In this month’s lead article, Danielle McLaughlin zeroes in on a handful of children’s stories to illustrate the importance of teaching young minds to grapple with the messiness of critical thinking. Her passionate belief that children – and those who teach them – need to be exposed to all sides of an issue, even if that means withholding judgment, reminds me of one of my favourite quotes, from William Sloane Coffin: “The worst thing we can do with a dilemma is to resolve it prematurely because we haven’t the courage to live with uncertainty.”
Uncertainty is an unintended, but inevitable, by-product of critical thinking. Sometimes critically exploring all sides of a question yields a clear answer. More often, it results in a need to weigh, analyze, and evaluate – exactly the skills we claim to value in what we often see referred to as “uncertain times”. And yet, how many of us are really comfortable with the uncertainty that results when our best critical thinking can’t deliver a clear answer?
The courage Coffin refers to seems to be in short supply these days, and yet it may be one of the most important qualities we can cultivate in our young people. There are so many things we just don’t know – something it’s hard to keep in mind when Google is at our fingertips – things like how to balance majority and minority rights in a complex, heterogeneous culture, or how to behave as responsible consumers when the economic and environmental priorities clash, or – as McLaughlin points out in her discussion of Huckleberry Finn – how to expose children to the richness of the past without condoning its negative features. Our kids need to confront these dilemmas without feeling pressure to come up with the “right” answers.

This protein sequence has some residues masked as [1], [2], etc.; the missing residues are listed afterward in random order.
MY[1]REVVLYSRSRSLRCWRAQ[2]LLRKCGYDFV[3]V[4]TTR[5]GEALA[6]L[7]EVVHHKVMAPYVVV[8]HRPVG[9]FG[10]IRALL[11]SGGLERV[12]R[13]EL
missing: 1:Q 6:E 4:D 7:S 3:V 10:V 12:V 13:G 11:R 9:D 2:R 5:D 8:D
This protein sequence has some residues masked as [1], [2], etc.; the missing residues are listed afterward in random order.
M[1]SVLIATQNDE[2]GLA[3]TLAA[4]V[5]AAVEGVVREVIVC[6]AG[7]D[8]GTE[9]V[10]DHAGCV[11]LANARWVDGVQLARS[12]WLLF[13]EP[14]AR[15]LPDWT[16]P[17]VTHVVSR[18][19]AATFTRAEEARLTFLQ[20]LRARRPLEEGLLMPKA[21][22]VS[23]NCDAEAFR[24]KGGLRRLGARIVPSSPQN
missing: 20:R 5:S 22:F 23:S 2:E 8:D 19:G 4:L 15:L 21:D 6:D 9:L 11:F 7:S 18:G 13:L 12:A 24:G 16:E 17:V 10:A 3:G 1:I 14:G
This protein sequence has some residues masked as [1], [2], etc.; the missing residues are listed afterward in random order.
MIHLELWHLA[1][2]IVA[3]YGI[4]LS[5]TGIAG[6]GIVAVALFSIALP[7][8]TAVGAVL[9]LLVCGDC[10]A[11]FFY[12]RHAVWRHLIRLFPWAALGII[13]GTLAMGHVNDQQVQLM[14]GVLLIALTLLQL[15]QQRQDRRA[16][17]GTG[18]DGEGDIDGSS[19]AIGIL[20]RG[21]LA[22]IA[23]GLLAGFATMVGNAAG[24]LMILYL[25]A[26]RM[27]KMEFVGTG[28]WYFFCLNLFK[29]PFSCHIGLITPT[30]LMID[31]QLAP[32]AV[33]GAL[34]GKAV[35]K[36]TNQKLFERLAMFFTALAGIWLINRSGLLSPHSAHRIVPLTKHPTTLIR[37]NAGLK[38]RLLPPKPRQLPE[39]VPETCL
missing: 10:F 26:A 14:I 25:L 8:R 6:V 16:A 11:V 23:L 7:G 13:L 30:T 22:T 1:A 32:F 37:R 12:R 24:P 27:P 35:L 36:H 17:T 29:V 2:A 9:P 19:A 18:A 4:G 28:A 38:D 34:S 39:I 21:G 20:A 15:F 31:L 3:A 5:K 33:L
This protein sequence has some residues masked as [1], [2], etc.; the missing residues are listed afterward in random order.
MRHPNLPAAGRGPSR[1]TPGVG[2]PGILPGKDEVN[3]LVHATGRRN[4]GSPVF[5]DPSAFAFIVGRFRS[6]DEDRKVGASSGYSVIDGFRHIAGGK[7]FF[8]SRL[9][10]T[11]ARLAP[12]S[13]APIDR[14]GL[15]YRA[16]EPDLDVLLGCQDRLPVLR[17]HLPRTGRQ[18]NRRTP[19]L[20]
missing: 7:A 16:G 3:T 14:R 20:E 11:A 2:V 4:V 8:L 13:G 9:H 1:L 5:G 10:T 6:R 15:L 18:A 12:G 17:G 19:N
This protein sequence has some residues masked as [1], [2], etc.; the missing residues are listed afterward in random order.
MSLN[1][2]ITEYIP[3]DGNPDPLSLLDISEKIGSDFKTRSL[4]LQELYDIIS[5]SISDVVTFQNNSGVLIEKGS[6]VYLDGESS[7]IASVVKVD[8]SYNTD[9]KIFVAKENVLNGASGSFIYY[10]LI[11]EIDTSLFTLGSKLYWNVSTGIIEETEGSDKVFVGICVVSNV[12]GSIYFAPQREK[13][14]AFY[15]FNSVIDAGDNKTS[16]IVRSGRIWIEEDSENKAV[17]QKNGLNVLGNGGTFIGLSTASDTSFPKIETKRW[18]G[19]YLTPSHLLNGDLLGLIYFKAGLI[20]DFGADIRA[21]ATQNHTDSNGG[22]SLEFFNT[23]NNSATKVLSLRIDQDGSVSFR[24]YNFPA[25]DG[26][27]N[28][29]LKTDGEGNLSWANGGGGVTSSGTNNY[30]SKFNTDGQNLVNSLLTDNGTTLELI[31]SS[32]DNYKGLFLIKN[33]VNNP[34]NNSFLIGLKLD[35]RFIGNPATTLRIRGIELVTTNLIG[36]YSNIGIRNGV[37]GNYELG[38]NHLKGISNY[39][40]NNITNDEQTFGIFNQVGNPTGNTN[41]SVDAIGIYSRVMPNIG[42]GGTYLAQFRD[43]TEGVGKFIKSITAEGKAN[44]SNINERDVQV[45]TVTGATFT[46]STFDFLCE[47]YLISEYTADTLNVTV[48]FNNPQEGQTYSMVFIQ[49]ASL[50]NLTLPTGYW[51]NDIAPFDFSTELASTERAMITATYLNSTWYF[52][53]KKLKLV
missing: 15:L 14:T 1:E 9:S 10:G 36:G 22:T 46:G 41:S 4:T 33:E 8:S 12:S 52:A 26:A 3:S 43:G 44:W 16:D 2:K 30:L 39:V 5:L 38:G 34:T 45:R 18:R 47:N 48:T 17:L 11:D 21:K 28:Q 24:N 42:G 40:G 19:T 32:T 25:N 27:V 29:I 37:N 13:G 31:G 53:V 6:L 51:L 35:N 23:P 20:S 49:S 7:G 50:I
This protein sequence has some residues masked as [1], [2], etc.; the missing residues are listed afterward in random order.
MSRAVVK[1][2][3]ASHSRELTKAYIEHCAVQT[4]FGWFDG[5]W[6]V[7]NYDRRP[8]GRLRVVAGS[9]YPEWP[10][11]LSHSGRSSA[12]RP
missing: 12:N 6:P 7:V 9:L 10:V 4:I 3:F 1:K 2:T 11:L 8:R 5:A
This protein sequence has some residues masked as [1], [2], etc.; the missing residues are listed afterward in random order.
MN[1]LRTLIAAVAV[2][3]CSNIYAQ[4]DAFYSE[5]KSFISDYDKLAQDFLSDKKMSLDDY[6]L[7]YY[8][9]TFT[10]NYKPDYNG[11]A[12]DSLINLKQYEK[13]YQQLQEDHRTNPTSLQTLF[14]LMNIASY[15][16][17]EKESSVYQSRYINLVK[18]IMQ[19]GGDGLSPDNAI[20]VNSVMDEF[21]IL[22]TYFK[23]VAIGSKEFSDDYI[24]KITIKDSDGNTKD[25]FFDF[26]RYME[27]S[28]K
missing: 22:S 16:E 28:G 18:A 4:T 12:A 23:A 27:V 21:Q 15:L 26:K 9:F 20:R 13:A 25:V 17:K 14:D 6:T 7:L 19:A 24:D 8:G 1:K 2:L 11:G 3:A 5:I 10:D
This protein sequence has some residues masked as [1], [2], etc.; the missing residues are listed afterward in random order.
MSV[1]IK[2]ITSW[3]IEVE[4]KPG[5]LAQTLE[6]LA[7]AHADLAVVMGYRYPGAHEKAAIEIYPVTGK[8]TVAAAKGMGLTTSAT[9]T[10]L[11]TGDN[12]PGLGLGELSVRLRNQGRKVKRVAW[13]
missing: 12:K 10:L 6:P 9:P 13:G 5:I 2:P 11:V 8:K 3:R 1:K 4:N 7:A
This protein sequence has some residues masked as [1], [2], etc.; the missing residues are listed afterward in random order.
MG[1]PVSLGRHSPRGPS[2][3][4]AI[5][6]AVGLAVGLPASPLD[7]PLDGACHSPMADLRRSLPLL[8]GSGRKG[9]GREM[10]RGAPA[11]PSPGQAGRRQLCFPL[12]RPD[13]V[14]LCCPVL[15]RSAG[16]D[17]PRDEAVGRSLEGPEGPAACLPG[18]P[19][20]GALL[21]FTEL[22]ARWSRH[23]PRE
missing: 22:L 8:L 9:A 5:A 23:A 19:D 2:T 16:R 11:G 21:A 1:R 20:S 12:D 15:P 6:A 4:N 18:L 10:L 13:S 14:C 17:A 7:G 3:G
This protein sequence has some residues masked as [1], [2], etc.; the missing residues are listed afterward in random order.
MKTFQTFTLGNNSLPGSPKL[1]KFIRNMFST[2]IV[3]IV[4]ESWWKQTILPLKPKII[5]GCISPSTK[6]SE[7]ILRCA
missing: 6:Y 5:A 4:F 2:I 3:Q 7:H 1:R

That’s not easy in a fill-in-the-bubble testing culture, where getting it right is what matters most. It’s particularly difficult when adult role models make claims of certainty when none exists and provide pat answers to unanswerable questions. And as much as we may give lip-service to the notion of critical thinking, the kids know that, most of the time, the right answer will get them farther in school than the right questions. Or the hard questions. If we really want to prepare our children to live in uncertain times, we need to help them develop the courage to live with uncertainty while they continue to search for answers to their – and our – dilemmas.